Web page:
In Randy Wheeler, CEO of Valley Oak Systems, the insurance claims industry had its own version of the young entrepreneur toiling away at a startup in the garage. Except that in this case, it was in the spare bedroom of Wheeler's apartment.
That was back in 1994, when he was starting a company known as Valley Oak Systems, a claims software company that was sold to Aon in March for an undisclosed sum.
In those days, as is so often the case with companies in their infancy, it was touch-and-go for Wheeler. The weeks and months were marked by a mixture of trepidation and excitement at being on his own after more than a decade with software companies.
At a time when young graduates were grabbing the headlines by making it big and bigger with a phenomenon called the Internet, Wheeler was plugging away writing code in the solitude of an apartment trying to make the paper-clogged claims pipeline of the insurance industry more efficient.
"We had nothing to do with the dot-coms at the time," he recalls. "We were just another small company."
Growth was difficult and incremental, and it certainly was nothing like some of the Silicon Valley startups that splashed into the popular media. No venture capital titans came calling, no national magazines commissioned cover shoots.
For Wheeler, back in 1994 when San Ramon, Calif.-based Valley Oak Systems was born, it was just himself, his new company and a little help with seed money and encouragement from customers like Allianz.
Wheeler, who had spent more than a decade with larger, more established software firms, finally got the break he was looking for in 1999. Catholic Healthcare West, a San Francisco-based network of 42 hospitals in California, Arizona and Nevada, with more than 7,000 acute-care beds, signed up to use the company's software to process claims.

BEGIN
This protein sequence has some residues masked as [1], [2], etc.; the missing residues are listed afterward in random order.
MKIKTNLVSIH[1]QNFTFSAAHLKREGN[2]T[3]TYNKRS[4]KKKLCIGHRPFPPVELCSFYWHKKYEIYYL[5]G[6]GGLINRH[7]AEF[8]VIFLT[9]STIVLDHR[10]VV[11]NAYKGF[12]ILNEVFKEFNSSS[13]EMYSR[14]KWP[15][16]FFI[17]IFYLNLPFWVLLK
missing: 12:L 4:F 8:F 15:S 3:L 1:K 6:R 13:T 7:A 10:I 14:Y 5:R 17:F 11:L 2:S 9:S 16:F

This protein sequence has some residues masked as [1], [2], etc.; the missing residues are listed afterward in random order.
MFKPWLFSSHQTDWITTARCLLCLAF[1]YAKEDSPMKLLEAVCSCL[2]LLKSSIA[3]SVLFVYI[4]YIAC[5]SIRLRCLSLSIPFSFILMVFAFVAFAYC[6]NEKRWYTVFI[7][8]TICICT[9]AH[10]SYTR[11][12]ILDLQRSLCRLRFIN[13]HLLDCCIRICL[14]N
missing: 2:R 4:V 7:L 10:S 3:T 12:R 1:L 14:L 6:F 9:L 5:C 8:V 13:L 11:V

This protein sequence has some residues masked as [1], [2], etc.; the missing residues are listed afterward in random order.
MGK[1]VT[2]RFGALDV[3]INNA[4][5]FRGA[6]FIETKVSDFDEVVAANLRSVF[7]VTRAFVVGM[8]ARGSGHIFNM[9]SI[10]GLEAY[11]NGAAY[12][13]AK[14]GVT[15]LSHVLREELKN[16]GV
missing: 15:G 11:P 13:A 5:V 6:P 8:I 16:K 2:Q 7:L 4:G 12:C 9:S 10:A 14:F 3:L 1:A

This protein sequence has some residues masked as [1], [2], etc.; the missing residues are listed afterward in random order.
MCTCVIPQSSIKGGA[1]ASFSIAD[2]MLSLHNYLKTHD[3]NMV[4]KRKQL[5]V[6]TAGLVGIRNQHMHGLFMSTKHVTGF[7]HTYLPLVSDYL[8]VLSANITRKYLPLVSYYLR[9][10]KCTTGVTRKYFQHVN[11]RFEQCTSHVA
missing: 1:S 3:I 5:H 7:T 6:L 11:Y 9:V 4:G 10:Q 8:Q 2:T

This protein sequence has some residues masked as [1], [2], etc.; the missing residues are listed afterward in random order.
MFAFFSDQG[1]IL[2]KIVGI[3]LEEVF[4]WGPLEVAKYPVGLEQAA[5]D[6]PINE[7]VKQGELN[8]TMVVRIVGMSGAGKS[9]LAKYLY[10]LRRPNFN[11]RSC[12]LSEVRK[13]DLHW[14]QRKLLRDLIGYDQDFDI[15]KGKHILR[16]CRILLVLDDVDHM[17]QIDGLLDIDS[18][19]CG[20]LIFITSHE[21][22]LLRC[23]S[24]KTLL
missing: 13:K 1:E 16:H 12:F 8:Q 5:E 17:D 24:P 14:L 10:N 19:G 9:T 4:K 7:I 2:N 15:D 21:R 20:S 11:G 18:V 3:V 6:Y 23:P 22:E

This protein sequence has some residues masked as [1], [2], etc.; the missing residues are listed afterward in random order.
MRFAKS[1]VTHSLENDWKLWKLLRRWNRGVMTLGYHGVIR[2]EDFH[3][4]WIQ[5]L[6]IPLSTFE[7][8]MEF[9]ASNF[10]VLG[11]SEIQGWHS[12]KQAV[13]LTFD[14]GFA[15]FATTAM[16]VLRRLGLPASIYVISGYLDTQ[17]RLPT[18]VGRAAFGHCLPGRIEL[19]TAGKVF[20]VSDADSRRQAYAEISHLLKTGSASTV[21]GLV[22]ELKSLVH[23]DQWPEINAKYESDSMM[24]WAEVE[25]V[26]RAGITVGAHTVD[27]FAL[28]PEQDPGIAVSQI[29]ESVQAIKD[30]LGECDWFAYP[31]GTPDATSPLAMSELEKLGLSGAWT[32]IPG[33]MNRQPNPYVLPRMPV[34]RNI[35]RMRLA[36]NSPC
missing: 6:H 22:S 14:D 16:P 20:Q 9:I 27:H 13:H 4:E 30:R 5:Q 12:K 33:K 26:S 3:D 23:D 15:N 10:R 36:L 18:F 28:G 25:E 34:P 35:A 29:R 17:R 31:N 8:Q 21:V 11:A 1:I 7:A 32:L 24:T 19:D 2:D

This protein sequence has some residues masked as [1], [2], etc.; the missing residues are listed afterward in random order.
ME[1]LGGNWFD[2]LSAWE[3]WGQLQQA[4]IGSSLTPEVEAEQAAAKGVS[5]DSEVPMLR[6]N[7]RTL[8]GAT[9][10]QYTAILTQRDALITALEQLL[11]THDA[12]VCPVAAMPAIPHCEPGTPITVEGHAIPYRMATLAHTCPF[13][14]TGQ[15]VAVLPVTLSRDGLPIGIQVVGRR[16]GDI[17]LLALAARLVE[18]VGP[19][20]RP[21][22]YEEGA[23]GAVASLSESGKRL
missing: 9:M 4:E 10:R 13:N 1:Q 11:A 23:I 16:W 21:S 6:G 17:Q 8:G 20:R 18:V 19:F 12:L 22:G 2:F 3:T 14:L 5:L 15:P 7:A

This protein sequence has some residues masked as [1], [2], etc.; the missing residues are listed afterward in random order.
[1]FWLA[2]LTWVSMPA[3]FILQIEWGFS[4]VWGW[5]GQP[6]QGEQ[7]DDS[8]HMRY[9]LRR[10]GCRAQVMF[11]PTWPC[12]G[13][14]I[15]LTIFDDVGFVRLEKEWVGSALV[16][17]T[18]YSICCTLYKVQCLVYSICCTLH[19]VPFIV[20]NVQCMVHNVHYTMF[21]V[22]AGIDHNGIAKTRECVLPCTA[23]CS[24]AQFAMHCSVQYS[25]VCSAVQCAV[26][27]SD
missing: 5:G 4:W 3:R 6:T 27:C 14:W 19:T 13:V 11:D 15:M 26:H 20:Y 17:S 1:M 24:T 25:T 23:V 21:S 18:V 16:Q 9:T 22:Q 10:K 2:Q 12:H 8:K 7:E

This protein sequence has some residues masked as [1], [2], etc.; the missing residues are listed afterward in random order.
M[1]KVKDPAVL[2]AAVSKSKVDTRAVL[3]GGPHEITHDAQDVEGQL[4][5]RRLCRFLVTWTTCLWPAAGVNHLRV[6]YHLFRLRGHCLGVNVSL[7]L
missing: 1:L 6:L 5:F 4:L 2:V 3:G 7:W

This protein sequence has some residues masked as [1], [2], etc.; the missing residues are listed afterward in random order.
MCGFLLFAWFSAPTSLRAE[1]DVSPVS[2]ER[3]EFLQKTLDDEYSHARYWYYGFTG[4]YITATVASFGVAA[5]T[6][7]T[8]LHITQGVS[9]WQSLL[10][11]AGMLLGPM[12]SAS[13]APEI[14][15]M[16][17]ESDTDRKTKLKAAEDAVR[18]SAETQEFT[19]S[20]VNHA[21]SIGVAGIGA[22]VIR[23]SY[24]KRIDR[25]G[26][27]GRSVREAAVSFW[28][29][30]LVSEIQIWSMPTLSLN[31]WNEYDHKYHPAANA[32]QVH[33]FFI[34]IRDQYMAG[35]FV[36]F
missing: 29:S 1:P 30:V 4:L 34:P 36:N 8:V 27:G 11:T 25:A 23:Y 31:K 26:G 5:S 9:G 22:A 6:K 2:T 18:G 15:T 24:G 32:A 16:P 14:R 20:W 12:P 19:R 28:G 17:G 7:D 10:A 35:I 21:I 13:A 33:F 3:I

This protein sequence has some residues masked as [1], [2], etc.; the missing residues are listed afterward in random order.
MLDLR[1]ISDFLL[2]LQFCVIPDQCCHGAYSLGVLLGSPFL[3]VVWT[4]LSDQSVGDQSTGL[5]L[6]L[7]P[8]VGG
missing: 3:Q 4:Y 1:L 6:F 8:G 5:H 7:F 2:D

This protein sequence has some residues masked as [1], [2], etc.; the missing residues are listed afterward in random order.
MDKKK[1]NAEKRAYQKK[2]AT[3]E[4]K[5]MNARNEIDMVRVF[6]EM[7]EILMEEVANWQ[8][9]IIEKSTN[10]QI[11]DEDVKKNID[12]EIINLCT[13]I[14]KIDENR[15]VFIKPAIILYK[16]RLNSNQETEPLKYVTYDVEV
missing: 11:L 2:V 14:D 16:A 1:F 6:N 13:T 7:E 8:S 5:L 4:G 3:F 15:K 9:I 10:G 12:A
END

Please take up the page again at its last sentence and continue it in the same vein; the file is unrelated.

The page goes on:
The University of California followed in 2000, and then Marriott International in 2001. With those three "majors" under his belt, Wheeler and Valley Oak were on the claims map.
"It was not the classic 'hockey stick' growth, but it was steady upward movement," he says.
Since then, a number of companies have signed up for Valley Oak's software: Federated Department Stores, the retail giant and owner of Macy's; Acacia Pacific Holdings, an insurance holding company; Broadspire, a third-party administrator that has since been bought by Atlanta-based Crawford & Co.; Attenta, a provider of claims and risk management services to the self-insured marketplace, which has since merged with Frank Gates Cos.; and LTC Alliance LLC, an Albuquerque, N.M.-based provider of risk management and loss-control services to the healthcare industry.
On the public-sector side, Valley Oak has also captured some large clients over the past five years. They include California State University Risk Management Authority; the city of San Francisco; the city of San Diego; Workforce Safety & Insurance, the workers' comp carrier for North Dakota state employees; the Canadian provincial government of British Columbia; San Bernardino City Unified School District; and Golden State Risk Management Authority.
Now that Valley Oak is an independent subsidiary of Chicago-based brokerage behemoth Aon, and Wheeler doesn't have quite as much influence as when the company was on its own, he looks back upon the past decade and is proud of the organic growth his company was able to achieve.
FILLING A NEED
The story of Valley Oak is the story of how Wheeler found a need in the insurance industry and then filled that need to the best of his ability. It was from 1989 to 1994, as director of client services for San Francisco-based Marathon Systems Inc., which managed a DOS-based claims management system for carriers, self-insured companies and TPAs, that Wheeler got his first glimpse of the insurance industry.
What he found was an industry with "smart people where there are probably good reasons for people using paper," he says.
Indeed, the foot soldiers of the industry were swamped in paper. But the reasons for it appeared even more mundane: computer systems that were incapable of bridging different platforms, government jurisdictions requiring paper copies of policies, inertia on the part of claims departments that saw no reason to change.